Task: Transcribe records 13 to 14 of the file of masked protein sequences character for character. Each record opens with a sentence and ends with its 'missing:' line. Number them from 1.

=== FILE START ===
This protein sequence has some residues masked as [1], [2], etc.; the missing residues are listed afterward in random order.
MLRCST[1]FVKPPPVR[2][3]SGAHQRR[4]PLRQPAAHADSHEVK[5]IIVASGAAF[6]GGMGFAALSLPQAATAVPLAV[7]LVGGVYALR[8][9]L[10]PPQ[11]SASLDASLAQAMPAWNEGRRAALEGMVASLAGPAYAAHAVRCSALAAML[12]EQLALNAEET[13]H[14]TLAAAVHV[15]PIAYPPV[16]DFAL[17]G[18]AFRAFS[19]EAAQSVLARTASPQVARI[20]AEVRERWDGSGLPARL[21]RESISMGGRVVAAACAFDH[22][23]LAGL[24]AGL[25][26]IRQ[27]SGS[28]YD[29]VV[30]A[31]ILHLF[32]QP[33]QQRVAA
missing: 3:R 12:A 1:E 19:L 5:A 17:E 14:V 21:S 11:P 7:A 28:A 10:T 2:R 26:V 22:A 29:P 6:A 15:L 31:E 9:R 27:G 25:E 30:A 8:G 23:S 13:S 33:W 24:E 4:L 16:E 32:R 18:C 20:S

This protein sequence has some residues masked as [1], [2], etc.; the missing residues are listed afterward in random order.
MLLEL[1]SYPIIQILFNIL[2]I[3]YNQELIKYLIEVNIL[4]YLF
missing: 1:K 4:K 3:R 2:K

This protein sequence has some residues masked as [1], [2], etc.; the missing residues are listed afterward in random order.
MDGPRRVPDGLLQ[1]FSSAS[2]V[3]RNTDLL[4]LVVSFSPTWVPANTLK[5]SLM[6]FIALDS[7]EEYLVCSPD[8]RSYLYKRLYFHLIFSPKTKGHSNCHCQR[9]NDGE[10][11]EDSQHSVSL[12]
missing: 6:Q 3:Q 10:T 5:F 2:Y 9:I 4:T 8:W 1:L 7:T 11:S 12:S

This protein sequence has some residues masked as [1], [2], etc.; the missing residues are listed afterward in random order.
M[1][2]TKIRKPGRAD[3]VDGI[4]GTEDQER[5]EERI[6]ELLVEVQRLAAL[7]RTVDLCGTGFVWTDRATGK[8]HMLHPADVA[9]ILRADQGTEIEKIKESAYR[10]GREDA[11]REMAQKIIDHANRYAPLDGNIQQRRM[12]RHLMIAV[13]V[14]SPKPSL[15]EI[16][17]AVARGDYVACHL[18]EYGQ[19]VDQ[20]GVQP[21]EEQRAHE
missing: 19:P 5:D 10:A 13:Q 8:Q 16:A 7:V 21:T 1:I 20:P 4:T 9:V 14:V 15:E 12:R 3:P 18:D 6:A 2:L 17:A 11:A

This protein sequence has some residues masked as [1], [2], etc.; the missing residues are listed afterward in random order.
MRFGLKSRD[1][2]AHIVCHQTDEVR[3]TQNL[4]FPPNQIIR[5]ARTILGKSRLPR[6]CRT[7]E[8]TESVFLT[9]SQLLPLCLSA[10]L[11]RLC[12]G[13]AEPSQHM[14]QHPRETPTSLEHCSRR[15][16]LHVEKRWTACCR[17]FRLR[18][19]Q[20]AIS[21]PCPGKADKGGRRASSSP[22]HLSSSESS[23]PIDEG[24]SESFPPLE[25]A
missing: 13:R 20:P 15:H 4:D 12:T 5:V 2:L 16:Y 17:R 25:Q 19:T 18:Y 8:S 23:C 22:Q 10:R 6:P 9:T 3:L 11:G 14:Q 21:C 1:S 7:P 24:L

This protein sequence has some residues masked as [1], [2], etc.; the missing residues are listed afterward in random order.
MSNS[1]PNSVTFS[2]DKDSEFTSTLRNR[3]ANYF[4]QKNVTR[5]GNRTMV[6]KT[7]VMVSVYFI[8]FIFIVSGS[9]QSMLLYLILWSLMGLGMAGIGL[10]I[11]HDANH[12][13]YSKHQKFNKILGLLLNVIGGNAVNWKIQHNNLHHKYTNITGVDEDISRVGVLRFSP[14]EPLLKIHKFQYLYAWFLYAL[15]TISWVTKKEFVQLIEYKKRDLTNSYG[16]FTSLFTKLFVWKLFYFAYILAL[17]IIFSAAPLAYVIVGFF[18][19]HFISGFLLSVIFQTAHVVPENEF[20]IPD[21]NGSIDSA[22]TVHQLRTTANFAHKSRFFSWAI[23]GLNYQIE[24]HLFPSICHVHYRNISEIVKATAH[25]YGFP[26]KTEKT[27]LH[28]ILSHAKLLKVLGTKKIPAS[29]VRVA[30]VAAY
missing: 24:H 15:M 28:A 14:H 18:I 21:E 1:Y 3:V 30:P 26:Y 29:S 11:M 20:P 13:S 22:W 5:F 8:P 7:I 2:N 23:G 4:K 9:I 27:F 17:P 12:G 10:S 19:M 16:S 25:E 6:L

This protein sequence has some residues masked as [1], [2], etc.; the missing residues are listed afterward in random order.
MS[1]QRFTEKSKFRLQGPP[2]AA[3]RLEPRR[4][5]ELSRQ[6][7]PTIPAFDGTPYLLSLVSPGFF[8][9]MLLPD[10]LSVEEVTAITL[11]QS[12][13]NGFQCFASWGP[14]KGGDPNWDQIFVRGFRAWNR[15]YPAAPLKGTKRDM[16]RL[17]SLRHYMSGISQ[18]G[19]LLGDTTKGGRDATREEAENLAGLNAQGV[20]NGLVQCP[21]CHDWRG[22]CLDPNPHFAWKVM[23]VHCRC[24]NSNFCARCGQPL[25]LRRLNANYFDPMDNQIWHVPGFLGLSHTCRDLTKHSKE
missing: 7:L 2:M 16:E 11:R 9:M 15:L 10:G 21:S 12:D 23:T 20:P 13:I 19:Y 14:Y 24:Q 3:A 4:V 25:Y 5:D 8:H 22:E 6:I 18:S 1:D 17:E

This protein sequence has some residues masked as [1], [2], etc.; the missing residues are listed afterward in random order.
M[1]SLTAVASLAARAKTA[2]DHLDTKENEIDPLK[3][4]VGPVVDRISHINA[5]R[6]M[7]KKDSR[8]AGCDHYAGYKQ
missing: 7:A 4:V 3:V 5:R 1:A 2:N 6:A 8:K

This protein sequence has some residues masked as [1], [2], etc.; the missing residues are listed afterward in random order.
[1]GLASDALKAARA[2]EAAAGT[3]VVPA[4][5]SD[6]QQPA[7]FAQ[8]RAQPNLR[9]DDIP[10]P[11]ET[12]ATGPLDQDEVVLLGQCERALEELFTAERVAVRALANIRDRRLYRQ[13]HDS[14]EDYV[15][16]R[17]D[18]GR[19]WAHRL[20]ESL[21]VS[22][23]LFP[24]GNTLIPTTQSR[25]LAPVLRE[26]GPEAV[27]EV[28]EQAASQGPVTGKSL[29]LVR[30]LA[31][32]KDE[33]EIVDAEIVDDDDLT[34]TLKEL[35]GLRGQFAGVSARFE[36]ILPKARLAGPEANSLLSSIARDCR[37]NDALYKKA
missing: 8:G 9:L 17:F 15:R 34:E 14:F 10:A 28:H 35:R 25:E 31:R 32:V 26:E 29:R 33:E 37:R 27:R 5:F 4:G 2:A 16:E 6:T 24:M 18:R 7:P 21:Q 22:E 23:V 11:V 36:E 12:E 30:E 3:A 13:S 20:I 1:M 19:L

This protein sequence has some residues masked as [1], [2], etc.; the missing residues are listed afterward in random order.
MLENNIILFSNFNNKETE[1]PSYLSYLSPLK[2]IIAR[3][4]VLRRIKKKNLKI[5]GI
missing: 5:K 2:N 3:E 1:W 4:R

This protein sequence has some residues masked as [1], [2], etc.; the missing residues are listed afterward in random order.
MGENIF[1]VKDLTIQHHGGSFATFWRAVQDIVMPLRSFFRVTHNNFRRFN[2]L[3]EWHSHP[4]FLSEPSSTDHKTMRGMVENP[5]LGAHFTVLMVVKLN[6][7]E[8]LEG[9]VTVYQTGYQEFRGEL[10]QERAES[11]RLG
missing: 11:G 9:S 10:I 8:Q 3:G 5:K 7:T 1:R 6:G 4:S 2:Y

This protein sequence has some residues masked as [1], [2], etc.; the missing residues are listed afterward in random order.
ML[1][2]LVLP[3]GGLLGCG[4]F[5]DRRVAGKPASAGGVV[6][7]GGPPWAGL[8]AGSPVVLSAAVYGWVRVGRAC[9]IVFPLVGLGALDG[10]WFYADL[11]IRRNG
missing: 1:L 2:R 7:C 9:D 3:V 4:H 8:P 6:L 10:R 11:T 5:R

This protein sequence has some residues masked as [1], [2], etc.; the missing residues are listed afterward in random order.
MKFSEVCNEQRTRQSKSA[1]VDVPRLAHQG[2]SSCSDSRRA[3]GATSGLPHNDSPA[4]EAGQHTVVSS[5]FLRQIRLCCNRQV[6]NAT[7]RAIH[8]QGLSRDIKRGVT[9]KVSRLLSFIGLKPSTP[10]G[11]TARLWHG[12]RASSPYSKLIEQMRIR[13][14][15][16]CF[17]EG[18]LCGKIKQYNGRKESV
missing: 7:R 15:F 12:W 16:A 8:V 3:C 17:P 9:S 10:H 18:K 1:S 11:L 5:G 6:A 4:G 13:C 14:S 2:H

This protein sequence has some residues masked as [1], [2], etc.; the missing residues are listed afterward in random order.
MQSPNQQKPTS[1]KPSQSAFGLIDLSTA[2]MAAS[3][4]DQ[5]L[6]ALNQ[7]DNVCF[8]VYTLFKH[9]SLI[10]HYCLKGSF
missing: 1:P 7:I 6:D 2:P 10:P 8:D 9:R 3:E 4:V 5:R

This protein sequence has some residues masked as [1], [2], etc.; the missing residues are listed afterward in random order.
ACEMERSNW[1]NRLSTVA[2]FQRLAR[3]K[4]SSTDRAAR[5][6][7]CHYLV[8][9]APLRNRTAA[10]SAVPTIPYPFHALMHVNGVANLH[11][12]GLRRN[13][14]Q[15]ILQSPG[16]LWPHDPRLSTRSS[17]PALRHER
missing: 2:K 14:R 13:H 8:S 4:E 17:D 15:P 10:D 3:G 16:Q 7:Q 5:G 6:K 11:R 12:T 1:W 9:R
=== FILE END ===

This protein sequence has some residues masked as [1], [2], etc.; the missing residues are listed afterward in random order.
MKFSEVCNEQRTRQSKSA[1]VDVPRLAHQG[2]SSCSDSRRA[3]GATSGLPHNDSPA[4]EAGQHTVVSS[5]FLRQIRLCCNRQV[6]NAT[7]RAIH[8]QGLSRDIKRGVT[9]KVSRLLSFIGLKPSTP[10]G[11]TARLWHG[12]RASSPYSKLIEQMRIR[13][14][15][16]CF[17]EG[18]LCGKIKQYNGRKESV
missing: 7:R 15:F 12:W 16:A 8:V 3:C 17:P 9:S 10:H 18:K 1:S 11:L 5:G 6:A 4:G 13:C 14:S 2:H

This protein sequence has some residues masked as [1], [2], etc.; the missing residues are listed afterward in random order.
MQSPNQQKPTS[1]KPSQSAFGLIDLSTA[2]MAAS[3][4]DQ[5]L[6]ALNQ[7]DNVCF[8]VYTLFKH[9]SLI[10]HYCLKGSF
missing: 1:P 7:I 6:D 2:P 10:P 8:D 9:R 3:E 4:V 5:R